Convict back behind bars

County jail escapee sentenced to prison

LISBON — Another one of the three men who escaped from the county jail last year by cutting a hole in the security fence was sentenced to prison during a Thursday hearing in Columbiana County Common Pleas Court.

Anthony R. Wagoner, 40, Cadmus Street, East Liverpool, was sentenced to 13 months in prison by Judge Scott Washam after previously pleading guilty to charges of escape and receiving stolen property related to the escape. He also is under investigation in Mahoning County for breaking into a business where he worked and stealing a safe containing $35,000, according to police.

Wagoner, Michael W. Hover Jr. of Salem and Michael Conzett of East Liverpool escaped from the minimum-security wing of the county jail at 11:30 p.m. June 17, 2019, by breaking a window in the shower area and then tearing off the metal cover.

Once outside, they used a device officials believe was thrown over the fence for them to use in cutting a hole in the perimeter security fence. After crawling through the hole, Hover and Wagoner ran down the hill to County Home Road and left in a vehicle that met them there. Conzett changed his mind and returned to the jail.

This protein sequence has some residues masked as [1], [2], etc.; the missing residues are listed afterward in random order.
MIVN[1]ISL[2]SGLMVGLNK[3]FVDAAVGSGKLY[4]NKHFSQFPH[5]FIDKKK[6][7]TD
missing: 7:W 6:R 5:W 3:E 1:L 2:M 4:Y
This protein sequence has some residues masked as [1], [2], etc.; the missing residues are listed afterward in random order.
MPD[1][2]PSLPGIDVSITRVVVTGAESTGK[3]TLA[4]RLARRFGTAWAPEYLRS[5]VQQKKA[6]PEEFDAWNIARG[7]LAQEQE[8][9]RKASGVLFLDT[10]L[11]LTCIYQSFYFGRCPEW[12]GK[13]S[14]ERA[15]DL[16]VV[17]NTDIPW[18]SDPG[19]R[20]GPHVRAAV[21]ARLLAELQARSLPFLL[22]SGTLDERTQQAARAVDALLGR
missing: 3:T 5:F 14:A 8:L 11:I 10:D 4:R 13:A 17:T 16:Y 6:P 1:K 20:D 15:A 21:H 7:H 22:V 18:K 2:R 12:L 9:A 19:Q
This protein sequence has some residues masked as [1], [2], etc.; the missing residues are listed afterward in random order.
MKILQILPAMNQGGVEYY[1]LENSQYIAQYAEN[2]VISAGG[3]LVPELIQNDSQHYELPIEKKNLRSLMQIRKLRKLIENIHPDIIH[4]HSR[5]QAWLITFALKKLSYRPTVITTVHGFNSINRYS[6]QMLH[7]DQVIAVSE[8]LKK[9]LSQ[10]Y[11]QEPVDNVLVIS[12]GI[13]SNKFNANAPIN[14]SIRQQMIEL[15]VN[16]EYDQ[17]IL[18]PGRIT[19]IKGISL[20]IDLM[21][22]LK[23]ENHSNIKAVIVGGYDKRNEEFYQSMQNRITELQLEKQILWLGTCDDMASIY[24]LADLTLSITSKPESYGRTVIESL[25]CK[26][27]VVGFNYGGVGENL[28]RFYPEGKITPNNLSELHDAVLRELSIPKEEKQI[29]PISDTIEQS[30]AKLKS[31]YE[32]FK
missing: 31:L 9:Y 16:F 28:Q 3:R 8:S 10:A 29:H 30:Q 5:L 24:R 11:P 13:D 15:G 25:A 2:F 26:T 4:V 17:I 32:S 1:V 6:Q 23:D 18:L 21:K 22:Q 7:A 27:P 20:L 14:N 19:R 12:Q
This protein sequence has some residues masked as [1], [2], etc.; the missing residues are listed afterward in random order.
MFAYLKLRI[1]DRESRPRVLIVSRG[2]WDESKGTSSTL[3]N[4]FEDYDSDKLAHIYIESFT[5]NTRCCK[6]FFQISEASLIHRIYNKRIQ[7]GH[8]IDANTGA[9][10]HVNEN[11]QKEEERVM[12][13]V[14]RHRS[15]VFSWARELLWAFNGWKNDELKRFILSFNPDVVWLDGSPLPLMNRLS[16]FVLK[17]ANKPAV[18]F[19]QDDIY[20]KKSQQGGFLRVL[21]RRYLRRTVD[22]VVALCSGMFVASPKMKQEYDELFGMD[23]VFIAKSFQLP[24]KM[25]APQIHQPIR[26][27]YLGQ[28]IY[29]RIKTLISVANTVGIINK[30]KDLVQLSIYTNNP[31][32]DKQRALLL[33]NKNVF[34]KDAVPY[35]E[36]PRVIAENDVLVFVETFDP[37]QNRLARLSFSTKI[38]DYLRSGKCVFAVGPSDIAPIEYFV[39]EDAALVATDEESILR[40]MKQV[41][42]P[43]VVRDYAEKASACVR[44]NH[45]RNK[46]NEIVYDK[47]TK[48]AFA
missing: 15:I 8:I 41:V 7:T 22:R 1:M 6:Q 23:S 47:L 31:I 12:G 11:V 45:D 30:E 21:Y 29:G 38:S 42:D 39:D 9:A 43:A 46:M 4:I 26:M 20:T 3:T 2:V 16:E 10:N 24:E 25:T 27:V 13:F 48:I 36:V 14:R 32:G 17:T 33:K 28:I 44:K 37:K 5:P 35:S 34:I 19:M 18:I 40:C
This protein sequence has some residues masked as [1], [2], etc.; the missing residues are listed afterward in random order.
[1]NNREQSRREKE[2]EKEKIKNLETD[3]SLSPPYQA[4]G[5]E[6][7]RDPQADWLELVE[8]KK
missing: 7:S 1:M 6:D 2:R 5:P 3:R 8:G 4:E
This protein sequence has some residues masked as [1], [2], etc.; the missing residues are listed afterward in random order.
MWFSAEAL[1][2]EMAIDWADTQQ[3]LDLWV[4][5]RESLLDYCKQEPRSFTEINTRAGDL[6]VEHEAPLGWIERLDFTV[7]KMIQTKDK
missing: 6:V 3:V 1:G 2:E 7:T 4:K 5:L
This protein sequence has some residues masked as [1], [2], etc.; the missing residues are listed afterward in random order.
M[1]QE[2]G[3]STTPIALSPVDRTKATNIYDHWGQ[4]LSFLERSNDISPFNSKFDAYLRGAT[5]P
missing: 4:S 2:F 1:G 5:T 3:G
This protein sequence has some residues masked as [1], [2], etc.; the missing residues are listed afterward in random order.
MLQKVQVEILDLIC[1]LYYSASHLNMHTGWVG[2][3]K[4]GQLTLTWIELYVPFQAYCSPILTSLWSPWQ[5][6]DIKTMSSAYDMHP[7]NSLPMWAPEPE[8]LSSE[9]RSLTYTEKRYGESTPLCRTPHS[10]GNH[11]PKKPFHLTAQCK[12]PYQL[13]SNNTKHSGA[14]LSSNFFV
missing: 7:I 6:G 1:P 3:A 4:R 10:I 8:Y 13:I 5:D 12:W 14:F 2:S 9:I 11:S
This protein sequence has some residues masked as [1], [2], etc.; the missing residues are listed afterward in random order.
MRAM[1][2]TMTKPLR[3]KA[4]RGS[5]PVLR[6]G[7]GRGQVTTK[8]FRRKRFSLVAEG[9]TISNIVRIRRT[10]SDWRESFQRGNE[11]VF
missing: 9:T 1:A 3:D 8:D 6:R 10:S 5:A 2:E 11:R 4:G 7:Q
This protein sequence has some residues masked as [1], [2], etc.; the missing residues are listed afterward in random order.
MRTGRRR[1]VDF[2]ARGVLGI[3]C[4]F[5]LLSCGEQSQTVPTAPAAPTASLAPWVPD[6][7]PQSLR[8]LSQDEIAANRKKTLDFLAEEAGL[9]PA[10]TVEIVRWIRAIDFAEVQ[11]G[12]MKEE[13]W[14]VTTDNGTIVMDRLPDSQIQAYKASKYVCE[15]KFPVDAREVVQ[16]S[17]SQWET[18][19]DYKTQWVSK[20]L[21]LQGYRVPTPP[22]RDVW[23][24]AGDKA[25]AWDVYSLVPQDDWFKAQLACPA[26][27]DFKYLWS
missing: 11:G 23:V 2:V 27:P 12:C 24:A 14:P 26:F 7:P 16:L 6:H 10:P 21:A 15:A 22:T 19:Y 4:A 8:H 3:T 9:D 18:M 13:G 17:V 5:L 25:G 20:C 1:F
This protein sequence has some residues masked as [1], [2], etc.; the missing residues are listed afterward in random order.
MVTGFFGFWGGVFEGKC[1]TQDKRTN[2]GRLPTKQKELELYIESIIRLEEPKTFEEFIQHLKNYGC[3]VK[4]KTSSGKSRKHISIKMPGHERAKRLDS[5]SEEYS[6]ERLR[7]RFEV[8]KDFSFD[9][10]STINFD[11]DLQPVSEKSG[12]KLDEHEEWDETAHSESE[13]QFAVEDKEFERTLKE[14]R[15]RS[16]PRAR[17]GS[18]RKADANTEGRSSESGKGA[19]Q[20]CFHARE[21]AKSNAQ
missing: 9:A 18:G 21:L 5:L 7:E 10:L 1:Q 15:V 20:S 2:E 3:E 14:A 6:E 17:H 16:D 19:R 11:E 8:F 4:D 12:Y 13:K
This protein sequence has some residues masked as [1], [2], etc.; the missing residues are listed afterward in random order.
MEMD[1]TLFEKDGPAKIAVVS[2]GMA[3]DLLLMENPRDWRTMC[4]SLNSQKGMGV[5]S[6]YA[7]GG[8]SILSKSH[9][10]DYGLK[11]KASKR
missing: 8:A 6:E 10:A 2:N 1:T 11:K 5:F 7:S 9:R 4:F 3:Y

Hover and Wagoner were found less than two days later after returning to their hometowns. Hover already pleaded guilty and has been sentenced to two years in prison. Conzett also pleaded guilty and is scheduled to be sentenced Aug. 10.

The county prosecutor’s office recommended a 10-month prison sentence as part of the plea deal reached with Wagoner, but during Thursday’s hearing, Columbiana County Chief Assistant Prosecutor John Gamble took the unusual step of advising Washam to use his discretion because of recent developments.

Gamble said he expects to seek an indictment of Wagoner for his role in burglarizing a Madison Township home last month, in addition to the Mahoning County case.

Gamble said a warrant was issued for Wagoner after he missed a February hearing.

Defense attorney Paul Conn was unaware of the alleged crime in Mahoning County, “and my client indicates he doesn’t know what Mr. Gamble is talking about.”

As for the missed hearing, Conn said Wagoner’s absence was weather-related and he later turned himself in at the county jail but was sent away because only the most serious offenders were being incarcerated due to the COVID-19 virus.

When it came time to be sentenced, Washam noted that Wagoner has a lengthy criminal record dating back to 2004. Wagoner conceded that his life could be characterized as a series of bad decisions.

“I’m not a bad guy, but I chose to make some bad decisions sometimes,” he said.

Washam ended up using his discretion and sentenced Wagoner to 13 months in prison — three months longer than recommended in the plea deal. Wagoner received credit for 109 days spent in the county jail on the charges.



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